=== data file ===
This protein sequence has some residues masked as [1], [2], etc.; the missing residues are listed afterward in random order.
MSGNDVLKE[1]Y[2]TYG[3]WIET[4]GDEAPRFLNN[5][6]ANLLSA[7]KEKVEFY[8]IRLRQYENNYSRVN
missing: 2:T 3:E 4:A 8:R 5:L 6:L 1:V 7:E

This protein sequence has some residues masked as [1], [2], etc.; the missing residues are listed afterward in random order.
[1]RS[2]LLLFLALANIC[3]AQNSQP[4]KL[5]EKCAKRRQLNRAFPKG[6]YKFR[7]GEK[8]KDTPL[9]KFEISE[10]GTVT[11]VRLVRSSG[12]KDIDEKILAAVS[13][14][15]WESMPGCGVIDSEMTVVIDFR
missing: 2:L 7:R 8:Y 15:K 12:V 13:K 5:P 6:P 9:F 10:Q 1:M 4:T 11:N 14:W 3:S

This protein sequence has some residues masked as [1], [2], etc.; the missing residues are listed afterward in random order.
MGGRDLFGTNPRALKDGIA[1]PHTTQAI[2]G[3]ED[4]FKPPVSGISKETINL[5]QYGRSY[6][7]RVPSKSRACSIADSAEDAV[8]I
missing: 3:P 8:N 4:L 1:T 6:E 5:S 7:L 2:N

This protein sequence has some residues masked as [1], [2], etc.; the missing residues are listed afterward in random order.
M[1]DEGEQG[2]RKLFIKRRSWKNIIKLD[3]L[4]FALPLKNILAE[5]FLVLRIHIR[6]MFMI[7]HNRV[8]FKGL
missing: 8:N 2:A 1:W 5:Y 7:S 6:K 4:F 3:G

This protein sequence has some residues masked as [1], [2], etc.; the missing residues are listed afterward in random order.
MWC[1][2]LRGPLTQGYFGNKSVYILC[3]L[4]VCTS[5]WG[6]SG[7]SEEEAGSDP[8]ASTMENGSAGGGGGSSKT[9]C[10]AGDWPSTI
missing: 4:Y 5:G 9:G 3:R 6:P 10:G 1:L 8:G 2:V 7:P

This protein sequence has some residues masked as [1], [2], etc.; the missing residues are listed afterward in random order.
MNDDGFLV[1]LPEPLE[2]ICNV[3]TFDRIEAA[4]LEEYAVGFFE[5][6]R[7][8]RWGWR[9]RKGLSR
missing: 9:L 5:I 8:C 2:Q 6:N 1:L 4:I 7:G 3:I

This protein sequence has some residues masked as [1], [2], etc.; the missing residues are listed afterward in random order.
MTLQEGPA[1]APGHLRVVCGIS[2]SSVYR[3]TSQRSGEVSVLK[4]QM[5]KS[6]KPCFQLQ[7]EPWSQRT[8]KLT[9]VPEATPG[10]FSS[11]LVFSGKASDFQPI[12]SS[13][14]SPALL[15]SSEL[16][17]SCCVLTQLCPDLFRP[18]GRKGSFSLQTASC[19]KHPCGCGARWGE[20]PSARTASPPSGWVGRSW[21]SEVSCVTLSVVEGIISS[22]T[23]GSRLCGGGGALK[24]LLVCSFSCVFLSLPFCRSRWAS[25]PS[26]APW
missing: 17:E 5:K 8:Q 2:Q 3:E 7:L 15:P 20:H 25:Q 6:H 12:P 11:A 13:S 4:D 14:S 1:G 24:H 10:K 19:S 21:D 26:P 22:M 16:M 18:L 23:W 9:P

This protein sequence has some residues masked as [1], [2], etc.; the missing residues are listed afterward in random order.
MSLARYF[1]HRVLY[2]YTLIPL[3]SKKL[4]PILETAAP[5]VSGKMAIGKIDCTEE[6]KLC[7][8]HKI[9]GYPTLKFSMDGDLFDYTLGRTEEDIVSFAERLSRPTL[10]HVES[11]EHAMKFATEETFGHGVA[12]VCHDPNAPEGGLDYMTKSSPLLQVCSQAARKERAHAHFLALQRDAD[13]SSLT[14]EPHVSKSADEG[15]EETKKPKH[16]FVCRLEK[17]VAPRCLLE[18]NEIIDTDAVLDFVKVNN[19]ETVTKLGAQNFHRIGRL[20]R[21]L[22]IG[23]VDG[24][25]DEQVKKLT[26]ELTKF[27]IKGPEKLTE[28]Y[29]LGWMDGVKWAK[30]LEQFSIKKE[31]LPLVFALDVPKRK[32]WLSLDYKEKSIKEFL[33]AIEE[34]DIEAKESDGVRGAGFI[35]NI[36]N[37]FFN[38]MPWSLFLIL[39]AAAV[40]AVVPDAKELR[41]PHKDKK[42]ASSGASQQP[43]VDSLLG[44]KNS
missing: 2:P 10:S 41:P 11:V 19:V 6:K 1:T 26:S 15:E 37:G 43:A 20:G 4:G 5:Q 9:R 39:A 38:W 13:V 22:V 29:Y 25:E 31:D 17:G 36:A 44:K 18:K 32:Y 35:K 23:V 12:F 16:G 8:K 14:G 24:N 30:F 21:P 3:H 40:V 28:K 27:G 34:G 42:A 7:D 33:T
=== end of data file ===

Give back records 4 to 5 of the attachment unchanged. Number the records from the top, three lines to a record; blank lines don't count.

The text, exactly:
This protein sequence has some residues masked as [1], [2], etc.; the missing residues are listed afterward in random order.
M[1]DEGEQG[2]RKLFIKRRSWKNIIKLD[3]L[4]FALPLKNILAE[5]FLVLRIHIR[6]MFMI[7]HNRV[8]FKGL
missing: 8:N 2:A 1:W 5:Y 7:S 6:K 4:F 3:G

This protein sequence has some residues masked as [1], [2], etc.; the missing residues are listed afterward in random order.
MWC[1][2]LRGPLTQGYFGNKSVYILC[3]L[4]VCTS[5]WG[6]SG[7]SEEEAGSDP[8]ASTMENGSAGGGGGSSKT[9]C[10]AGDWPSTI
missing: 4:Y 5:G 9:G 3:R 6:P 10:G 1:L 8:G 2:V 7:P